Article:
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Causative verbs

Causative verbs can be used to express a causal relationship between the subject and the object in a sentence. They come with the following sentence structures:

  • Subject + make + agent + verb (base form) + object
    Angela made John repair her watch.
  • Subject + get + agent + to + verb (base form) + object
    Angela got John to repair her watch.
  • Subject + have + agent + verb (base form) + object
    Angela had John repair her watch.
  • Subject + get/have + object + past participle +…..
    Angela got her watch repaired.
  • Subject + let/help + agent + verb (base form) + object
    Angela let John repair her watch.

 

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The word ‘causative’ has the meaning of ‘someone causes someone to do something’. Some other verbs that are used to show causation are: let, help, cause, persuade, etc. Causative verbs in a sentence determine the forms of other verbs of that sentence. Read the following examples:
The teacher made her students do their homework.
The health workers are trying to get people to stop smoking.
I had the mechanic check the brakes.
Did you get your room painted last week?
They let him wear a new dress.
She helped me write a letter.

Here is a conversation with causative verbs:

A : Yesterday was a bad day for me.
B : Really! What happened?
A : The teacher made me complete my work after school. It nearly took me thirty minutes.
B : Why did he force you to stay after school?
A : Because I hadn’t done my homework, and he made me do it before I left.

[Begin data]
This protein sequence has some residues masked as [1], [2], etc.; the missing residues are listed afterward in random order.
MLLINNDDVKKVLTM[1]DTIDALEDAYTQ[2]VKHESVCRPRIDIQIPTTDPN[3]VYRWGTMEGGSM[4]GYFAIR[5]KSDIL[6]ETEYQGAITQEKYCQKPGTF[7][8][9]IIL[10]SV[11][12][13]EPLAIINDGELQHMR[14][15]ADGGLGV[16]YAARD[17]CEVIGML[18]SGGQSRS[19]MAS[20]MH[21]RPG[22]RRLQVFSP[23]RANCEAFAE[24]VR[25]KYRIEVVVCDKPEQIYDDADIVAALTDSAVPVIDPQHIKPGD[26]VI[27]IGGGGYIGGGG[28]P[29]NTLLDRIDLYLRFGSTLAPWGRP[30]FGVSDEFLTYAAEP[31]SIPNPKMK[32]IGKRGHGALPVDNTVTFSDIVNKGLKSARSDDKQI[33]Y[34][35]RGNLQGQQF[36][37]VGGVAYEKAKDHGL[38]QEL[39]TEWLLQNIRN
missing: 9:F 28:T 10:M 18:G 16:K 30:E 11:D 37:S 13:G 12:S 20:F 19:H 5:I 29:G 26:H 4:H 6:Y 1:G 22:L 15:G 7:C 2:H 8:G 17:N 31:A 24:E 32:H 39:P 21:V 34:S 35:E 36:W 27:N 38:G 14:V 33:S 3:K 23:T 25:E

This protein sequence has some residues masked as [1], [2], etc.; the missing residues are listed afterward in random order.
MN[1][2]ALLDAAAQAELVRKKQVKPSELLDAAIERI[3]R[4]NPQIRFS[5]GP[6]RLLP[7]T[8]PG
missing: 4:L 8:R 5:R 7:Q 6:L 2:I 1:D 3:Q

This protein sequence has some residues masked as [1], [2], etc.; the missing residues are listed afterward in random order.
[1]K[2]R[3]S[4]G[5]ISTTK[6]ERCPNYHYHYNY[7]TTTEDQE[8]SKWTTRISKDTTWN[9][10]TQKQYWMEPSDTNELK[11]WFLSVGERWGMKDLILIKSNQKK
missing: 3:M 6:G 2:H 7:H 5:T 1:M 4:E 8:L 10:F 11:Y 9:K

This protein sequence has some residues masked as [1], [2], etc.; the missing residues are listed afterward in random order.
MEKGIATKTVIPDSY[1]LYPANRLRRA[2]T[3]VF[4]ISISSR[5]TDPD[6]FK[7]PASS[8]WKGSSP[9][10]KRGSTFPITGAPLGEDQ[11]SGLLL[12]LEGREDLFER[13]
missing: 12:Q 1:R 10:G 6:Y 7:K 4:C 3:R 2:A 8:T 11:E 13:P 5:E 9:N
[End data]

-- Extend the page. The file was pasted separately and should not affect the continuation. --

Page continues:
B : Poor you!
A : That wasn’t so bad. My bicycle punctured while returning home from school. I was looking for a mechanic to have my bicycle repaired but there wasn’t any nearby.
B : Oh, what did you do then? Did you have anyone help you?
A : Yes, I found a mechanic. When I went there, I realized I had no money.
B : Did the mechanic repair the puncture then?
A : Yes, I requested him a lot and finally got him to repair my bicycle.
B : Thank, God! You got it done anyhow.

 

 

Uses of causative verbs:

  • Causative verbs can come in any tenses.

He makes/make/will make/is making/has made/made somebody cook food.
He gets/get/will get/is getting/has got/got somebody to cook food.
He has/ have/had/will have/is having/had had  somebody cook food.

Causative-verbs

 

 

 

 

 

 

 

 

 

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  • In the passive structure, the causative verb ‘make’ comes with ‘to + base form’.
    The students were made to stay after class by the teacher.

 

Also visit:  https://www.jhoona.com/teaching-english-grammar/

 

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